The church should be intentional in preparing the church for the various communities, rural and urban communities of which it forms part off. The youth should equally be part of challenging the powers that be8 and also be inspired through the church activities to transform the lives of their neighbours.9 Cloete (2012:6) emphasises the role of faith communities in the education of youth in terms of the HIV and AIDS pandemic that is threatening South African communities. This is indeed one of the ways in which the church might be involved in education as well as mentoring youth towards active participation and prevention of issues such as the said pandemic. Although this might be the case in some of the churches that is located in the City of Tshwane, the data do not reveal any such explicit, intentional processes as part of the churches’ structures that inspire and encourage youth participation and active involvement towards social transformation in the city.

Linhart (2014) argues that youth work should be community centred:

Youth workers build a programme in the local community, from drop-in-centres, sports leagues and tutoring to various clubs, and then work to meet the needs of young people, building community with and within the local context. (p. 182)

He also refers to the words of Shepherd (2011:35; in Linhart 2014:182), who observes that community ‘is at the heart of mission, because community is central to the very nature of God as Trinity’. At the core of his argument is the church youth’s participation of church in transforming the lives of those communities they are part, as well as participating in projects of social transformation.

It was picked up in the data of one of the churches that the church youth is often perceived by leaders in the church as not matured and naïve to the social challenges in the city. This could be a way of excluding the youth in being agents of change in the social affairs and challenges in the city.

Bowers Du Toit’s (2014) article provides a good response in terms of the situation that is experienced in some churches in the City of Tshwane. She focuses on the agency of youth in the midst of gangster violence on the Cape Flats. She offers a response to the gangster-related violence by pointing to the role of the church in addressing the ‘powers’10 in the community on the Cape Flats. In her argument, the youth lies at the heart of what is happening and is often lured into the practices of those involved in gangsterism. In response to the systemic evil and violence through gangsterism on the Cape Flats, Bowers Du Toit focuses on the role of the church11 in the lives of young people in their area. Bowers Du Toit argues that the church cannot distance her, but should in fact ‘engage the powers’ (which in her case specifically refers to gangsterism).12 The church should ‘subvert the powers’, proclaim the ‘fallenness of the powers’, ‘modelling Kingdom ethics to children and youth’, ‘prayer as resistance’, as well as ‘the power of solidarity and hospitality’. It is apparent in Bowers Du Toit’s response that the church should do more than just be an institution for themselves but should be involved in social issues (like gangsterism and other social ills) than is hampering the prosperity of society. What is quite interesting in her response to the gangster-related violence is her perception of the youth, other than those involved in gangsterism. This is different than some of the negative perceptions of young people that they are not ‘mature enough’ (as if they will never be mature enough) and ‘not ready’ (as if they will never be ready as long as they stay youth) to confront, participate and engage societal issues. Despite such perceptions, Bowers Du Toit argues that the youth should play a role, alongside the church, to address the social ills.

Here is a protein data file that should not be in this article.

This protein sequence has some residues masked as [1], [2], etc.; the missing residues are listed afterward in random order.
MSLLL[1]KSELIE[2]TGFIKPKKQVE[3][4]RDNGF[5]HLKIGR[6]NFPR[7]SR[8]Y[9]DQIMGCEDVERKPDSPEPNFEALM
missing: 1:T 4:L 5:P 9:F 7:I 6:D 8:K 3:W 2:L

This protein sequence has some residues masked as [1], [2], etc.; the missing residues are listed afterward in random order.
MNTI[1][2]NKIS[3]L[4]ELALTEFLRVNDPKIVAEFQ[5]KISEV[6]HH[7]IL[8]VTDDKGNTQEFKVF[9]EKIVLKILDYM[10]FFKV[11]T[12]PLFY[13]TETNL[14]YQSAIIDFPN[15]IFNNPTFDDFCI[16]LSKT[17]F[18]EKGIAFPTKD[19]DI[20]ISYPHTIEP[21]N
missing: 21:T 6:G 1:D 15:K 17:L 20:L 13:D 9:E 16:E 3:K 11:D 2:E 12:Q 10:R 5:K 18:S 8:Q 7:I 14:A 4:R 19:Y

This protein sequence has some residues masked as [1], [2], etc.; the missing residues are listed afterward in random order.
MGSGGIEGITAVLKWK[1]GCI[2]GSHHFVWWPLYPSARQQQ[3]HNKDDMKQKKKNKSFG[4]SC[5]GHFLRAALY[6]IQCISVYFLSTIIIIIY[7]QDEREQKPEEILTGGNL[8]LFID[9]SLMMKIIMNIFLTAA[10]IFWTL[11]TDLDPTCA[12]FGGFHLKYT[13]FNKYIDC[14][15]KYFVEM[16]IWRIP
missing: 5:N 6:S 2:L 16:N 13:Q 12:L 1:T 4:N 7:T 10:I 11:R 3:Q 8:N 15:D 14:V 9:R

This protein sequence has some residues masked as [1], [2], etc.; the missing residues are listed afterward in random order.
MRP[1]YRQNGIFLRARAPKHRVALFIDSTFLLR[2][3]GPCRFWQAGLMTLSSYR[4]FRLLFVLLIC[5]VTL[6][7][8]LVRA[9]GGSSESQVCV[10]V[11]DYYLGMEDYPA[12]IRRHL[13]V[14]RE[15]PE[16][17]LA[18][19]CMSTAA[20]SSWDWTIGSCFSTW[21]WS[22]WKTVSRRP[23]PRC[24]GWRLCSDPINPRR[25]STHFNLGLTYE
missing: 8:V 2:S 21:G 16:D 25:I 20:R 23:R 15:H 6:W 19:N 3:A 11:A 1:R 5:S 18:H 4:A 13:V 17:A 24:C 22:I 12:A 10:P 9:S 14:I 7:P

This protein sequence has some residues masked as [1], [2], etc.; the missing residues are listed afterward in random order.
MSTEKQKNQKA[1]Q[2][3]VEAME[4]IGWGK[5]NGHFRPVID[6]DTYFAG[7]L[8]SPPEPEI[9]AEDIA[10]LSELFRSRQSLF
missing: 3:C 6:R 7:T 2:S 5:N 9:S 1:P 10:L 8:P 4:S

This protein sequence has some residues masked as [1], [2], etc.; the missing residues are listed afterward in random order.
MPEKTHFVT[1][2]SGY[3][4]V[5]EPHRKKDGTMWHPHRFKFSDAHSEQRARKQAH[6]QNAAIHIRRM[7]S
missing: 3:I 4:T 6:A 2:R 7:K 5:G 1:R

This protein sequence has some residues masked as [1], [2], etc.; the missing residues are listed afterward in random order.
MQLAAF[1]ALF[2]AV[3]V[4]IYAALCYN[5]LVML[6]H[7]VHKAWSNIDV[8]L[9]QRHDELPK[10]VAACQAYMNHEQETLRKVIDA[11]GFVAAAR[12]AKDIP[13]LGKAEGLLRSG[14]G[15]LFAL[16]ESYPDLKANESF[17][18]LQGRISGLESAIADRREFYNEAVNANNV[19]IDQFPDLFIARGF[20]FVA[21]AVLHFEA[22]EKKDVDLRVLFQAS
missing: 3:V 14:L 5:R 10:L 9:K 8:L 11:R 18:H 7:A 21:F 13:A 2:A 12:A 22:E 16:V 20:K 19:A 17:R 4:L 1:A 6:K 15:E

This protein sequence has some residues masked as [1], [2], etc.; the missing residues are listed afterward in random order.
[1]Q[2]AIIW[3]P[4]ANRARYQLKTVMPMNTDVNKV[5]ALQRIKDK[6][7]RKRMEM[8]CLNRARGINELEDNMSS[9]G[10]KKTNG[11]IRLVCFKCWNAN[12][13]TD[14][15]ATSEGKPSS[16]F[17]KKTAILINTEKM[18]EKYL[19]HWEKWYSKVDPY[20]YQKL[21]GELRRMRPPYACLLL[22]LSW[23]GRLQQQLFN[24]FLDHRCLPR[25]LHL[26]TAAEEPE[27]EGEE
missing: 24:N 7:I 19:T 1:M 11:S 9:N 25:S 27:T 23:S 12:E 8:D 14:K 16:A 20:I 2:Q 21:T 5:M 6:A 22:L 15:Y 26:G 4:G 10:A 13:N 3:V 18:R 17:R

Given the discussion above, I will specifically report in the next section on the data in relation to one of the questions that was posed to the focus groups on how do they perceive youth agency. However, the discussion will also go broader than this and discuss the researchers’ observations and their experiences of the youth during the focus group discussions. This will allow me to draw some final conclusions and recommendations on the role that church youth currently play and might play within the structures of the churches in the City of Tshwane.

Discussion on the data

The researchers reported the involvement and participation of the church youth in the focus groups and that their level of involvement was more than the older members of the congregants (F1).13 The youth, for instance, reported among others, of their involvement in ‘home-to-home visitation every Thursday of the week’ (F1). The data do not only underscore their involvement and participation of church events but also of taking responsibility and initiative for the planning of core events of the church. Besides their active involvement, these young people demonstrate that they are very much part of the innovative ideas in the church (F2). The data illustrate that these young people are part of various items of the worship services like the ‘praise and worship’ at the onset of the service. They therefore subsequently state that they ‘enjoy[s] the flexible adaptations made in the liturgy’, as well as the song selection (specifically in terms of style and vernacular) (F2). The modern style of worship ‘adaptations’ is always through the blessing of the leadership of the church, and therefore, they are excited to be part of new expressions and structuring of the worship services. How successful it is may differ from a range of variables; however, the point is made that the young people within the churches has the capacity to be innovative and thinking in new ways to transform the way the worship services of the churches are being structured.